Born in Providence, R.I., to parents of African American and Narragansett descent, Nancy Elizabeth Prophet (1890-1960) was the first woman of color to graduate from the Rhode Island School of Design in 1918. She lived, studied, and worked in Paris from the early 1920s to the early 1930s. Upon her return to the United States, she taught for a decade in the Spelman College art department, where she was a founding faculty member. The first museum survey of Prophet includes marble and wood sculptures, painted wood friezes, watercolors, and photographic documentation of lost or destroyed sculptures. A new fully illustrated catalog accompanies the exhibition, which will travel to the Brooklyn Museum and the Spelman College Museum of Fine Art in 2025.

Nancy Elizabeth Prophet’s “work reflects skills developed through academic training with a distinctly Modernist sensibility.”


SARGENT CLAUDE JOHNSON, “Chester,” 1931 (terracotta, 8 1/2 x 5 1/2 x 7 inches). | Courtesy San Francisco Museum of Modern Art, Albert M. Bender Collection, bequest of Albert M. Bender. Photo by Don Ross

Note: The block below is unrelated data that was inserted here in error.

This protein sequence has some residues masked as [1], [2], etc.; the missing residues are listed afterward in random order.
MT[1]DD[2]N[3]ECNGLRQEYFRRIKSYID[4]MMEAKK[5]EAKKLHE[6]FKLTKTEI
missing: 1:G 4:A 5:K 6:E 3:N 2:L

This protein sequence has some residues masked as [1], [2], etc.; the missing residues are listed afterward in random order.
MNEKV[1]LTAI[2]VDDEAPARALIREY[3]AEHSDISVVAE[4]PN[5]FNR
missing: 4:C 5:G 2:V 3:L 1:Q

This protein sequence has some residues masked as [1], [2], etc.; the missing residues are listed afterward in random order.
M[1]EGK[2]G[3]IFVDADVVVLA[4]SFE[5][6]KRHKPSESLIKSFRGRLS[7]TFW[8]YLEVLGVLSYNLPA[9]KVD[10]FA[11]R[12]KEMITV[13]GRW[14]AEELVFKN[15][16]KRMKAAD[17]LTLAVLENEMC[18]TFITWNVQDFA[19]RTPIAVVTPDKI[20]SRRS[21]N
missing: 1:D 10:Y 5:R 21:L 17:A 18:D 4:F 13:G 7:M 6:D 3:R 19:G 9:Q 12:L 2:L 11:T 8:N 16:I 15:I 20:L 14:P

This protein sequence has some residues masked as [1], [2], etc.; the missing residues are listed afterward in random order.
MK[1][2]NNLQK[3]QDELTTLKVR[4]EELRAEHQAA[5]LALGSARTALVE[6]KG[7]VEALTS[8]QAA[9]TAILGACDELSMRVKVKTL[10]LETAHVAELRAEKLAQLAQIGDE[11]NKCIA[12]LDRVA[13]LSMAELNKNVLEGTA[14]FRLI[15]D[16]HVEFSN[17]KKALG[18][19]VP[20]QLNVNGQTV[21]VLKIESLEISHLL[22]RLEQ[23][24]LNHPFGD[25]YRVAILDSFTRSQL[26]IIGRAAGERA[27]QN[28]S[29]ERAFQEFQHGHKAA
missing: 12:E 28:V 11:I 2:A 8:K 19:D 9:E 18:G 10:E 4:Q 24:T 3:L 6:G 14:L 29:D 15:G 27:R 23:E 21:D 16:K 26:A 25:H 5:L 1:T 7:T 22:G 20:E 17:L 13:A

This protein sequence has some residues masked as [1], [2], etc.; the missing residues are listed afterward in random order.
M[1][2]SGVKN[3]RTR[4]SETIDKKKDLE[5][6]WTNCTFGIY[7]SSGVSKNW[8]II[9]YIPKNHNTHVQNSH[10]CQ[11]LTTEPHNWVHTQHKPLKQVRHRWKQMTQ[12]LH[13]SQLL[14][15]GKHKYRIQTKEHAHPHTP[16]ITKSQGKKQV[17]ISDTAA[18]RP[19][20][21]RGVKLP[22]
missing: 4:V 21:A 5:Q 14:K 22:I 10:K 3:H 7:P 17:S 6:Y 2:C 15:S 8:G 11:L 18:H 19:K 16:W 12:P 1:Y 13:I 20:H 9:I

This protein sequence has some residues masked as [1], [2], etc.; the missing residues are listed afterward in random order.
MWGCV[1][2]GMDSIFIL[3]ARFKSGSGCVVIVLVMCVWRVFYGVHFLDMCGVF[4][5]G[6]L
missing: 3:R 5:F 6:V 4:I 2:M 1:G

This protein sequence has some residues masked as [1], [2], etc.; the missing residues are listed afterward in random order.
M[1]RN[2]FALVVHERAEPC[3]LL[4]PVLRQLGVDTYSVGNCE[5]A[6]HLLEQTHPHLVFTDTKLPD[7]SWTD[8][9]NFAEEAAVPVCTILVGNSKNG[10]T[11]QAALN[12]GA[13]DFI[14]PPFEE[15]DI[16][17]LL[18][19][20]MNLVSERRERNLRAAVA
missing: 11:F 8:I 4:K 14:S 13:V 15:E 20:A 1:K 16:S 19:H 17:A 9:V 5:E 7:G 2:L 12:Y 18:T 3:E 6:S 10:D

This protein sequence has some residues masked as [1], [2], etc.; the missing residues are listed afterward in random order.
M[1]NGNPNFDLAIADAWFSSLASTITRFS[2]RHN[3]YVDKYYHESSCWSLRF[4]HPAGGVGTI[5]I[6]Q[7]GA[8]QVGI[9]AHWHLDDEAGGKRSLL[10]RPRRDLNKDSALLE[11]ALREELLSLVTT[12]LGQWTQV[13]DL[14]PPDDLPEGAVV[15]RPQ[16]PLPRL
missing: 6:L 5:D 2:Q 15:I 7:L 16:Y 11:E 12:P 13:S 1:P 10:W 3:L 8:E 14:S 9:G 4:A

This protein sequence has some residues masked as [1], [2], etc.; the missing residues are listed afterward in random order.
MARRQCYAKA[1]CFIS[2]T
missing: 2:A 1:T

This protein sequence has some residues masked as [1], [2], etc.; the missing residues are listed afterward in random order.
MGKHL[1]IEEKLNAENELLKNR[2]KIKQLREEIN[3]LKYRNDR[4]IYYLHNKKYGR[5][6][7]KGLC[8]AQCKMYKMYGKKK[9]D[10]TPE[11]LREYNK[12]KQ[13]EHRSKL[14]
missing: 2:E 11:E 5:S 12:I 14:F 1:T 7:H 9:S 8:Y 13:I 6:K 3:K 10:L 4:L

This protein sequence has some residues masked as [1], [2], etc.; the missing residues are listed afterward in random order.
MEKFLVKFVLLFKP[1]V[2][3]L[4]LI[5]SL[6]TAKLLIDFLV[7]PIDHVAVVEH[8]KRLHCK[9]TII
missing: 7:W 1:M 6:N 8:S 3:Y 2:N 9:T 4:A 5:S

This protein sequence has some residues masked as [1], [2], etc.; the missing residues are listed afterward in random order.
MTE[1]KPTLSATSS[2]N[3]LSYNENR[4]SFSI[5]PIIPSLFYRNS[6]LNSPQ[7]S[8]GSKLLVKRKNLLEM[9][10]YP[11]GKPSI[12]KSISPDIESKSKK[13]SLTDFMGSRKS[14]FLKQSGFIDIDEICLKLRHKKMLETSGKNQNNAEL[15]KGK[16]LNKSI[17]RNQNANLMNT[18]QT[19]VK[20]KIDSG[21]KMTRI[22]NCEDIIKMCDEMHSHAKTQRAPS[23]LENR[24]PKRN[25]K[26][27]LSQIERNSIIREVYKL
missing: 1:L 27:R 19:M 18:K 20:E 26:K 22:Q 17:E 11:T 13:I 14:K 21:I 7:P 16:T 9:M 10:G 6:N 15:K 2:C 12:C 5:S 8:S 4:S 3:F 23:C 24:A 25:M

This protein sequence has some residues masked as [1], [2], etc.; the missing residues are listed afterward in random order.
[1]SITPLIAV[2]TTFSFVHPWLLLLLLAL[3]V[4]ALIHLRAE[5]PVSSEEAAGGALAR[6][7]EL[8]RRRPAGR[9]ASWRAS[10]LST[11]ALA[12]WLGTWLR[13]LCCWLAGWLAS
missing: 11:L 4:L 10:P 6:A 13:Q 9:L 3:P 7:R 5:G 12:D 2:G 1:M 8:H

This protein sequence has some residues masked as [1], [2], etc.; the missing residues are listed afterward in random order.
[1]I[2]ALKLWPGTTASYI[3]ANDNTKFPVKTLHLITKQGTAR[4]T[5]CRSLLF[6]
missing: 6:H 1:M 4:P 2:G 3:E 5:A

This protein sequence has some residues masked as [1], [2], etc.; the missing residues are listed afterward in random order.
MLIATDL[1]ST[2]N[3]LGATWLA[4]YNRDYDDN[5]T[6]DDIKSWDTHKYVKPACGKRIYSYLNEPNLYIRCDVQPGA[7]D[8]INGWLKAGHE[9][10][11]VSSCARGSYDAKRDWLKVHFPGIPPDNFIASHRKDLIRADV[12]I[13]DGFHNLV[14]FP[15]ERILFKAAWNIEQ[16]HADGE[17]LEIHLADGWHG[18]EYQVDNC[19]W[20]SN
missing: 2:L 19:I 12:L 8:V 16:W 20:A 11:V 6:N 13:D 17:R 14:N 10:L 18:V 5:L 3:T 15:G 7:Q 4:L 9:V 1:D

EXHIBITION | Sargent Claude Johnson @ The Huntington Library, Art Museum, and Botanical Gardens, San Marino, Calif. | Feb. 17-May 20, 2024

The first Black artist based in California to gain national regard, Sargent Claude Johnson worked in a range of mediums, but is best known for his modernist sculptural portraits. This career survey presents 41 works, including a monumental organ screen from the Huntington’s collection and works on loan from other public and private collections, many being shown publicly for the first time in decades. Spanning the 1920s to 1960s, the exhibition is organized in six sections exploring several aspects of Johnson’s practice, including his role in the Black Renaissance, contributions to the federal Works Project Administration in California, works reflecting his travels in Latin America, and examples of his experimentation with materials such as fired enamel. Curated by Dennis Carr with Jacqueline Francis and John P. Bowles, the exhibition is accompanied by a fully illustrated catalog.